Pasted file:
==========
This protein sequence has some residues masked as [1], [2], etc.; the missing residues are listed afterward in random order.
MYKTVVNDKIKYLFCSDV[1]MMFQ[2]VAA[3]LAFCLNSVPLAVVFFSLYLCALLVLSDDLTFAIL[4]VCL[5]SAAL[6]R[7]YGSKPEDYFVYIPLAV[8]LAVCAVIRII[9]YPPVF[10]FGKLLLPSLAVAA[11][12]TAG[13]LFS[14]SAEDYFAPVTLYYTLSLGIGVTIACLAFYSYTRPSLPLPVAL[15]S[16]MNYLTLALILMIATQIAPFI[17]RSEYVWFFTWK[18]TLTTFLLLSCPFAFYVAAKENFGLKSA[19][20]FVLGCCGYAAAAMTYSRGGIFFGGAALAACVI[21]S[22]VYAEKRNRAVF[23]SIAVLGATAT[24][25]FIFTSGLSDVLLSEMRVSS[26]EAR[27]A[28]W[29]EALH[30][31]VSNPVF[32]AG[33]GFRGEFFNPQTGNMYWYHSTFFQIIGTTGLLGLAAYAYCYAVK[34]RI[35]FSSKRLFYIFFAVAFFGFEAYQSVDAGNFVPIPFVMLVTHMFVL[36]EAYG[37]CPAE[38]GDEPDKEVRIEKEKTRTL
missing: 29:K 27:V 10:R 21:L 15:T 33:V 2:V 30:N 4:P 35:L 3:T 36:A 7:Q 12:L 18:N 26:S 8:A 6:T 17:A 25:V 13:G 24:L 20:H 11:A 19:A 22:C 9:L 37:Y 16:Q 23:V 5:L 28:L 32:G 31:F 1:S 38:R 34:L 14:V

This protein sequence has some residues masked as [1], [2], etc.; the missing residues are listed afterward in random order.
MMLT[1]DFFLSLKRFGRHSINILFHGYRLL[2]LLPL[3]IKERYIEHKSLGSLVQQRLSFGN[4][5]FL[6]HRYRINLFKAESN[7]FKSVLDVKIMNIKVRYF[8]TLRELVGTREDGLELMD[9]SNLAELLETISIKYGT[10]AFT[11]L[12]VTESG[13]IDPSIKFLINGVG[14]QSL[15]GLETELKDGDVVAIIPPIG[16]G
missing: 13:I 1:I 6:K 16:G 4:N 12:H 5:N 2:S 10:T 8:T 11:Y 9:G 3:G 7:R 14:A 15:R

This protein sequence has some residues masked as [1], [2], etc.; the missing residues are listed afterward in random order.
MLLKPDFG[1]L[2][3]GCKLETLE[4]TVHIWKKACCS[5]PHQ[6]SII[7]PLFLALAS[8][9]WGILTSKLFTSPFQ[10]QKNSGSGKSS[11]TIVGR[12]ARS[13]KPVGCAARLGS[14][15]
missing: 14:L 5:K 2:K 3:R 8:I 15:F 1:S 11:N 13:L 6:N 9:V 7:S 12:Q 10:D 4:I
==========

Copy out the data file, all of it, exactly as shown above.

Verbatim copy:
This protein sequence has some residues masked as [1], [2], etc.; the missing residues are listed afterward in random order.
MYKTVVNDKIKYLFCSDV[1]MMFQ[2]VAA[3]LAFCLNSVPLAVVFFSLYLCALLVLSDDLTFAIL[4]VCL[5]SAAL[6]R[7]YGSKPEDYFVYIPLAV[8]LAVCAVIRII[9]YPPVF[10]FGKLLLPSLAVAA[11][12]TAG[13]LFS[14]SAEDYFAPVTLYYTLSLGIGVTIACLAFYSYTRPSLPLPVAL[15]S[16]MNYLTLALILMIATQIAPFI[17]RSEYVWFFTWK[18]TLTTFLLLSCPFAFYVAAKENFGLKSA[19][20]FVLGCCGYAAAAMTYSRGGIFFGGAALAACVI[21]S[22]VYAEKRNRAVF[23]SIAVLGATAT[24][25]FIFTSGLSDVLLSEMRVSS[26]EAR[27]A[28]W[29]EALH[30][31]VSNPVF[32]AG[33]GFRGEFFNPQTGNMYWYHSTFFQIIGTTGLLGLAAYAYCYAVK[34]RI[35]FSSKRLFYIFFAVAFFGFEAYQSVDAGNFVPIPFVMLVTHMFVL[36]EAYG[37]CPAE[38]GDEPDKEVRIEKEKTRTL
missing: 29:K 27:V 10:R 21:L 15:T 33:V 2:V 30:N 4:P 35:L 3:T 36:A 7:Q 12:L 18:N 26:S 8:A 6:T 17:A 25:V 13:G 24:L 20:H 11:A 19:A 22:C 9:L 37:Y 16:Q 23:V 5:L 28:L 32:G 31:F 1:S 38:R 34:L 14:V

This protein sequence has some residues masked as [1], [2], etc.; the missing residues are listed afterward in random order.
MMLT[1]DFFLSLKRFGRHSINILFHGYRLL[2]LLPL[3]IKERYIEHKSLGSLVQQRLSFGN[4][5]FL[6]HRYRINLFKAESN[7]FKSVLDVKIMNIKVRYF[8]TLRELVGTREDGLELMD[9]SNLAELLETISIKYGT[10]AFT[11]L[12]VTESG[13]IDPSIKFLINGVG[14]QSL[15]GLETELKDGDVVAIIPPIG[16]G
missing: 13:I 1:I 6:K 16:G 4:N 12:H 5:N 2:S 10:T 8:T 11:Y 9:G 3:G 7:R 14:A 15:R

This protein sequence has some residues masked as [1], [2], etc.; the missing residues are listed afterward in random order.
MLLKPDFG[1]L[2][3]GCKLETLE[4]TVHIWKKACCS[5]PHQ[6]SII[7]PLFLALAS[8][9]WGILTSKLFTSPFQ[10]QKNSGSGKSS[11]TIVGR[12]ARS[13]KPVGCAARLGS[14][15]
missing: 14:L 5:K 2:K 3:R 8:I 15:F 1:S 11:N 13:L 6:N 9:V 7:S 12:Q 10:D 4:I